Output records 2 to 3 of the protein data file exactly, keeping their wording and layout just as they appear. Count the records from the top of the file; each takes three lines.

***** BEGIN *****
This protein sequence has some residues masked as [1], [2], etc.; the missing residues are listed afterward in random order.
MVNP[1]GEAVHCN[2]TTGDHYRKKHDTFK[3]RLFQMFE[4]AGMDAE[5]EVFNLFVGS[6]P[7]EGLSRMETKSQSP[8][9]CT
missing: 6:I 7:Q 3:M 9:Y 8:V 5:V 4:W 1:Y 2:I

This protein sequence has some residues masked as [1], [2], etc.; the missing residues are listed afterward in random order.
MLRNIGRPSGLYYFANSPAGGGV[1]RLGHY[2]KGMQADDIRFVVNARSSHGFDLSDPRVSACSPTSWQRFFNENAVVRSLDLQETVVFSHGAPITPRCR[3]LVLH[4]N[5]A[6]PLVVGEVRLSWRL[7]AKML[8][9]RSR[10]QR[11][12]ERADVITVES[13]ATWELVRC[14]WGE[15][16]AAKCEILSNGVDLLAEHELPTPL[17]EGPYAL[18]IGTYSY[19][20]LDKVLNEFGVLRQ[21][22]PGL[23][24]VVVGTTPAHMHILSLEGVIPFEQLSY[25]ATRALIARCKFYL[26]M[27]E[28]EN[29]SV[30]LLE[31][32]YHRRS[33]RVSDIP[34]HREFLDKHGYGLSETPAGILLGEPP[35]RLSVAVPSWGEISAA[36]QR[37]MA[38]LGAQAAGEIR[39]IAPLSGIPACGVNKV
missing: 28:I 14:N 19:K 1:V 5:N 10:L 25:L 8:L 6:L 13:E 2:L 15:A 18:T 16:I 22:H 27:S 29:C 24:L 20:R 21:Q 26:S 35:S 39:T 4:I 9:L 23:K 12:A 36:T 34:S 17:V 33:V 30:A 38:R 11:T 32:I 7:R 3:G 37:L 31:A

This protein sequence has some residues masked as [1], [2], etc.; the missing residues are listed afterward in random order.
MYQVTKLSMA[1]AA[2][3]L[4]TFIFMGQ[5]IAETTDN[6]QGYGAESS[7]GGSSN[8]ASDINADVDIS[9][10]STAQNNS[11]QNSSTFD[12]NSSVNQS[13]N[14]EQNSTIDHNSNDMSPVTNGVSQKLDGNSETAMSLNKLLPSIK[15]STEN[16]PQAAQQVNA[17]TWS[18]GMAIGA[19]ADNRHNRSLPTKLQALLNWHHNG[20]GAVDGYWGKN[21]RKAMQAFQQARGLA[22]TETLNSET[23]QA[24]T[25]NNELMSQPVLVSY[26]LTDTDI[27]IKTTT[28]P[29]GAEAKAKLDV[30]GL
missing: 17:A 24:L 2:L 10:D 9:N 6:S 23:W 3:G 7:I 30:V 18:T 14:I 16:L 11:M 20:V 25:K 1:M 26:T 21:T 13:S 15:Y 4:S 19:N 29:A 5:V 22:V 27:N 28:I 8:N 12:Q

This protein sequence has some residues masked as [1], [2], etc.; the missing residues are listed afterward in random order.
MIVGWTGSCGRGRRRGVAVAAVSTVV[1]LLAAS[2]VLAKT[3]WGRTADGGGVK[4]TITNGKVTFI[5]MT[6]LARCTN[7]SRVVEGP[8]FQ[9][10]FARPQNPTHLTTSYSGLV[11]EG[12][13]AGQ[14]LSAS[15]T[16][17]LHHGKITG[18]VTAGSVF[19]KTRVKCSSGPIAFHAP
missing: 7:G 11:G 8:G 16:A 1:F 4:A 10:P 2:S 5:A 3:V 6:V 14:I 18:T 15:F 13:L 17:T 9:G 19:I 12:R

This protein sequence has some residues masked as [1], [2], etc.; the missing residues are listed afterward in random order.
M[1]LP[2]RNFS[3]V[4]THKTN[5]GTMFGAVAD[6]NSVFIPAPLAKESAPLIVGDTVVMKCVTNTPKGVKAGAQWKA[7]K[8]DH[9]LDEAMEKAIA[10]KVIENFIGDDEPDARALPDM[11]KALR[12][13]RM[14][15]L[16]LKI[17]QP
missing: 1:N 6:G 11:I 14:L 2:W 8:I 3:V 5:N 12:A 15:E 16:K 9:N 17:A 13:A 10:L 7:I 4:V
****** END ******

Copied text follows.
This protein sequence has some residues masked as [1], [2], etc.; the missing residues are listed afterward in random order.
MLRNIGRPSGLYYFANSPAGGGV[1]RLGHY[2]KGMQADDIRFVVNARSSHGFDLSDPRVSACSPTSWQRFFNENAVVRSLDLQETVVFSHGAPITPRCR[3]LVLH[4]N[5]A[6]PLVVGEVRLSWRL[7]AKML[8][9]RSR[10]QR[11][12]ERADVITVES[13]ATWELVRC[14]WGE[15][16]AAKCEILSNGVDLLAEHELPTPL[17]EGPYAL[18]IGTYSY[19][20]LDKVLNEFGVLRQ[21][22]PGL[23][24]VVVGTTPAHMHILSLEGVIPFEQLSY[25]ATRALIARCKFYL[26]M[27]E[28]EN[29]SV[30]LLE[31][32]YHRRS[33]RVSDIP[34]HREFLDKHGYGLSETPAGILLGEPP[35]RLSVAVPSWGEISAA[36]QR[37]MA[38]LGAQAAGEIR[39]IAPLSGIPACGVNKV
missing: 28:I 14:N 19:K 1:V 5:N 10:L 25:L 8:L 6:L 13:E 2:L 15:A 18:T 16:I 22:H 27:S 29:C 24:L 20:R 21:Q 26:S 35:S 39:T 4:I 9:L 23:K 12:A 36:T 34:S 17:V 33:V 30:A 38:R 11:T 32:I 7:R 3:G 37:L 31:A

This protein sequence has some residues masked as [1], [2], etc.; the missing residues are listed afterward in random order.
MYQVTKLSMA[1]AA[2][3]L[4]TFIFMGQ[5]IAETTDN[6]QGYGAESS[7]GGSSN[8]ASDINADVDIS[9][10]STAQNNS[11]QNSSTFD[12]NSSVNQS[13]N[14]EQNSTIDHNSNDMSPVTNGVSQKLDGNSETAMSLNKLLPSIK[15]STEN[16]PQAAQQVNA[17]TWS[18]GMAIGA[19]ADNRHNRSLPTKLQALLNWHHNG[20]GAVDGYWGKN[21]RKAMQAFQQARGLA[22]TETLNSET[23]QA[24]T[25]NNELMSQPVLVSY[26]LTDTDI[27]IKTTT[28]P[29]GAEAKAKLDV[30]GL
missing: 17:A 24:L 2:L 10:D 9:N 6:S 23:W 3:G 7:I 30:V 18:T 14:I 16:L 11:M 20:V 25:K 1:M 26:T 21:T 13:S 15:Y 4:S 19:N 29:A 5:V 22:V 27:N 28:I 8:N 12:Q